Group: Speaker broke law with campaign cashWhether Craddick donated to legislators is focus of Travis district attorney's office inquiry.
By Laylan Copelin | Tuesday, February 12, 2008
Travis County prosecutors are reviewing a complaint contending that Speaker Tom Craddick illegally channeled $150,000 to fellow legislators to boost his bid to return as House leader.
On Jan. 10, Craddick revitalized an almost dormant political committee, Texans for Jobs & Opportunity Build a Secure Future, with a $250,000 donation from his campaign account, according to public documents.
It was the only money the political committee had when it made $50,000 donations the next day to Democratic Reps. Aaron Peña of Edinburg, Kino Flores of Palmview and Kevin Bailey of Houston, according to campaign finance reports cited in a complaint filed Monday. The three are past supporters of Craddick and are facing challenges from within their party. A fourth Democrat, Dawnna Dukes of Austin, turned down the money.
Monday's complaint, filed by a campaign finance watchdog group, comes in the middle of a heated campaign against Craddick's re-election as speaker and raises questions about what has become a common practice: speakers donating campaign cash indirectly to fellow lawmakers.
Craig McDonald of Texans for Public Justice filed the complaint with Travis County District Attorney Ronnie Earle. It is the same group that complained to Earle four years ago about then-U.S. House Majority Leader Tom DeLay, who is awaiting trial on money laundering charges brought by Earle.
"Texas law is clear: You can't buy the speaker's gavel by bankrolling the campaigns of House candidates," McDonald said Monday. "Nor can you make a political contribution under someone else's name. It's hard to argue that the Texas Jobs PAC didn't launder Craddick's money. By its own accounting, it didn't have another cent to its name."
Austin lawyer Roy Minton, who represents Craddick, said McDonald's letter wrongly assumes that Craddick told the political committee which lawmakers to support. He said Craddick's $250,000 donation to the committee and that group's subsequent support of the Democrats were unrelated transactions.
"I honest to God don't think there was any kind of wink of the eye or an understanding," Minton said.
James Cardle, a key member of the political committee, is an activist associated with several conservative organizations. He did not return phone calls to comment on why the committee supported three Democrats. But it's hardly a state secret that Craddick has offset defections by Republicans with support from among a handful of Democrats.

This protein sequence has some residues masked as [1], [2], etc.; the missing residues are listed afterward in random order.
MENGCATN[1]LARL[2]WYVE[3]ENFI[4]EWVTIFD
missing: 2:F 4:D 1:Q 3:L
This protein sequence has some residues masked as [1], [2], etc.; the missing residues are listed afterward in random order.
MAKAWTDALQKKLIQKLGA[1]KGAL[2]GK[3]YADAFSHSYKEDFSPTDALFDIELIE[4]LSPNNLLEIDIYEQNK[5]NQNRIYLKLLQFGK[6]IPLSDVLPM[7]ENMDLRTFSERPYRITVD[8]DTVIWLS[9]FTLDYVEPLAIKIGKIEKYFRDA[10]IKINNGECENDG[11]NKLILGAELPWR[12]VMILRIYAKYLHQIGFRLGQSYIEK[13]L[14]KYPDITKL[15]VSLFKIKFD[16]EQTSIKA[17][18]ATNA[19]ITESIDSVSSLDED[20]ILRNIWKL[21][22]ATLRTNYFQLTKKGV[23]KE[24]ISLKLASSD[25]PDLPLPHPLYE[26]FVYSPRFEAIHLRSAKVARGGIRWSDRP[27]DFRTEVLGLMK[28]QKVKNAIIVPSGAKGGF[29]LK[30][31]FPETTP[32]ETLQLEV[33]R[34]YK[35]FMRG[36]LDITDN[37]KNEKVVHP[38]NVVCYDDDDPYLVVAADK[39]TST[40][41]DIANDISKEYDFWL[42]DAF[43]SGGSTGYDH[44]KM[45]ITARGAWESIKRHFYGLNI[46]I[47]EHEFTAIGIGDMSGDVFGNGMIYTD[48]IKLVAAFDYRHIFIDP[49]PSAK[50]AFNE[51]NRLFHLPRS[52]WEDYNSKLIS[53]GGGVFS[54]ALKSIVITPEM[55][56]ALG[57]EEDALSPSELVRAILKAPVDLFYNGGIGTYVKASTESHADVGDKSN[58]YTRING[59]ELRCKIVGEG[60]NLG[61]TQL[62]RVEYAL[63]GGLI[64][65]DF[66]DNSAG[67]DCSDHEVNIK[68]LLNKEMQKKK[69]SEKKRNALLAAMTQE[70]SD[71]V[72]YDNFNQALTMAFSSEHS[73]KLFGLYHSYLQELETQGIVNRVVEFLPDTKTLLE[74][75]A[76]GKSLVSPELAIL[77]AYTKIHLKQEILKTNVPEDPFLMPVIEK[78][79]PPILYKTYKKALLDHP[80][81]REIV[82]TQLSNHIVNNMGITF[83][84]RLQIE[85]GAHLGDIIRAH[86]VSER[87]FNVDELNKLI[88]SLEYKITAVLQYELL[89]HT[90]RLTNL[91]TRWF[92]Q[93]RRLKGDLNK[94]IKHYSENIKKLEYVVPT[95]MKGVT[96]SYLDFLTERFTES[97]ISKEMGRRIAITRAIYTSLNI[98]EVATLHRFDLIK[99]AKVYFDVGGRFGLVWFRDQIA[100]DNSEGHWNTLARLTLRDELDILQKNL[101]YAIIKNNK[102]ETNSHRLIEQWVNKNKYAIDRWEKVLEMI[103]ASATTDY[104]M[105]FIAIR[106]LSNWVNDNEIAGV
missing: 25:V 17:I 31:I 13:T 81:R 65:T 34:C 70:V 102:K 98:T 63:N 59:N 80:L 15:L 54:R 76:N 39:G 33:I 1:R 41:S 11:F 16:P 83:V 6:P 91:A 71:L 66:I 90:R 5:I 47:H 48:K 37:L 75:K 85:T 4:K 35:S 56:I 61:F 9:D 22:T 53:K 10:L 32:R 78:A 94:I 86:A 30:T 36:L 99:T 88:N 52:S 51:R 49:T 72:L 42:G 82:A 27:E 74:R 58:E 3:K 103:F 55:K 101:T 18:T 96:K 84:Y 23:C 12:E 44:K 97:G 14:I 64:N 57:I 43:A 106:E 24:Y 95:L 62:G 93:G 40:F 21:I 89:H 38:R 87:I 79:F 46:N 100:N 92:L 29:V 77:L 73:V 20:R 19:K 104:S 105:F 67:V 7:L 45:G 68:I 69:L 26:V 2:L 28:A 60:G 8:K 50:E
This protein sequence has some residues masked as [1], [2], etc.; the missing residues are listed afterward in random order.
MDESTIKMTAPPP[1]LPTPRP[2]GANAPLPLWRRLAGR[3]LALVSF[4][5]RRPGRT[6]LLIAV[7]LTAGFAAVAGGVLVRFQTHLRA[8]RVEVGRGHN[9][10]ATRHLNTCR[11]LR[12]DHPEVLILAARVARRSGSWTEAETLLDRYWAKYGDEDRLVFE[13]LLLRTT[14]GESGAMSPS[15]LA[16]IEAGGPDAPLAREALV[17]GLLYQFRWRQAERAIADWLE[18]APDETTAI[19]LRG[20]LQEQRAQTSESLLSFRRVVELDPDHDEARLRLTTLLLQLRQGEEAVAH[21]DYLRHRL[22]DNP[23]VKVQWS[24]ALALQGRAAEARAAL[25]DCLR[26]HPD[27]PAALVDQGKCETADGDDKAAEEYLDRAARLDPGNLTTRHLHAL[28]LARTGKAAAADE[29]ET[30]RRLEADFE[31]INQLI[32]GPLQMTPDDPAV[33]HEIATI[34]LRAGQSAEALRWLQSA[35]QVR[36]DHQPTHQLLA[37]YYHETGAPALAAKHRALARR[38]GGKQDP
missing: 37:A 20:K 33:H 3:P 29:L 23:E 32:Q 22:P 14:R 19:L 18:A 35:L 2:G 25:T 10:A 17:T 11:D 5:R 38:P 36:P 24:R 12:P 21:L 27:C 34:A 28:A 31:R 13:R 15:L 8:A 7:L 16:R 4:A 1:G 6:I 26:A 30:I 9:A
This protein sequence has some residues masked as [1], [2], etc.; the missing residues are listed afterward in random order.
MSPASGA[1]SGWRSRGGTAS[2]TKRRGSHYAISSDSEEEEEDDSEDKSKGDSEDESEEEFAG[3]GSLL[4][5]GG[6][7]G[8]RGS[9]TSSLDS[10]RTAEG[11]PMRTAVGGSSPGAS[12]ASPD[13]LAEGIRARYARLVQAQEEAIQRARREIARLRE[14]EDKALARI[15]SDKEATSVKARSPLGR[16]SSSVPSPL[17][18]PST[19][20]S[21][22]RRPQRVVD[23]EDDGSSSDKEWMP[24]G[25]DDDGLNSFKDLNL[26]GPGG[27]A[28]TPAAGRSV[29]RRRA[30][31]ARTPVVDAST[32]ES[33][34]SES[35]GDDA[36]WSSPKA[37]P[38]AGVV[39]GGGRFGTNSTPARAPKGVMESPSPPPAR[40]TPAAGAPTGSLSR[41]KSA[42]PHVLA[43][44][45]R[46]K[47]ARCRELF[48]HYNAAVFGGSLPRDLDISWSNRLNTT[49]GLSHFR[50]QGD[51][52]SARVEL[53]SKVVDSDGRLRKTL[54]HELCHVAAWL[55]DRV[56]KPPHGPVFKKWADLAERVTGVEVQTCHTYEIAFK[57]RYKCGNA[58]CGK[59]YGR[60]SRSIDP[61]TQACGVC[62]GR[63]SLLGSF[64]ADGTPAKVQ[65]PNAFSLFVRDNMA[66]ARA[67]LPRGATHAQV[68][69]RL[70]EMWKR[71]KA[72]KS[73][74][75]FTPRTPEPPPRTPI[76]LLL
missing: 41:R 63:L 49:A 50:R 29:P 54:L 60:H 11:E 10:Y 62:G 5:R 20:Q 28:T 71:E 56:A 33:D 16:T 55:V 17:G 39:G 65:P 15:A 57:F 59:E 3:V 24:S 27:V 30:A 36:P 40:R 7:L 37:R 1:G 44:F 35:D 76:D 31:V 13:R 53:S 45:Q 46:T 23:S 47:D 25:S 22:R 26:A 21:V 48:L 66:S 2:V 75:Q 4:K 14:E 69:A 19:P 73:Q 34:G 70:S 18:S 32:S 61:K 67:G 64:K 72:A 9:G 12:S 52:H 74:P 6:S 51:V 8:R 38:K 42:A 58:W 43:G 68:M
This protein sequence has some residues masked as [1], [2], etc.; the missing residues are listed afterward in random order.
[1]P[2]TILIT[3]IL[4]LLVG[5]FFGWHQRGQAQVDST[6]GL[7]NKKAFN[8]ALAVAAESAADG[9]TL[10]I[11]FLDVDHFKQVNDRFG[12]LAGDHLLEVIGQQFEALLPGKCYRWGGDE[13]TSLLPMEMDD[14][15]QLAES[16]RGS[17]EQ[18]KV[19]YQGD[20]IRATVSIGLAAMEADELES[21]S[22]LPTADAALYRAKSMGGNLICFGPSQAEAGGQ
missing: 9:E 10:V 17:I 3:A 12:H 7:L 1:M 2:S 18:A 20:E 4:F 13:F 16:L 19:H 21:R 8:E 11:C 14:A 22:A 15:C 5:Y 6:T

The $50,000 donations came unsolicited.
Bailey, who said it was the biggest campaign contribution he has ever received, said he didn't know who Cardle was when he called offering the money. He assumed the committee wanted to support him because of his work on the Business and Industry Committee.
Bailey, who said he's not pledged to a speaker candidate, said he was unaware of Craddick's donations to the committee. But he said Craddick's opponents are threatening not to support him unless "I sign a blood oath that I won't vote for Craddick."
Peña said his $50,000 check just showed up in the mail. He said he didn't know about the committee until he read about it later. "I don't travel in those circles," he said.
He dismissed the complaint as "gotcha politics" and said he won't return the money, adding, "It's spent."
Flores did not return a call for comment.
Twice last year, Craddick blocked attempts by Republicans and Democrats to replace him.
This year's elections will determine whether the House, closely divided between pro- and anti-Craddick forces, will tilt one way or another. Craddick has a $4 million war chest, mostly from lobbyists, that could be a factor if he can continue to give money to other campaigns as he has done in the past.
Minton suggested that the complaint is a politically motivated attempt to freeze his client's use of his campaign money.
Earle said the law serves a purpose: "It's to keep the selection of the speaker a family affair in the House and not to leave it to large moneyed interests."
This is not the first time a speaker has donated money from his account to a political committee that helped his supporters.
Over the past four years, Craddick has given $235,000 to Stars Over Texas, a political committee that helps re-elect GOP House members. In 2006, he gave $90,000 to Texas Opportunity, which also supported GOP House incumbents.
Craddick's predecessor, Pete Laney, D-Hale Center, donated $40,000 to Texas Partnership, a political committee that provided consultants, pollsters and direct mail for House Democratic incumbents.
McDonald's complaint suggests that Craddick violated state law by channeling money to the three Democrats. McDonald said the transaction violated the so-called speaker's statute, which prohibits anyone, including a speaker candidate, from spending campaign donations to aid or defeat a speaker candidate.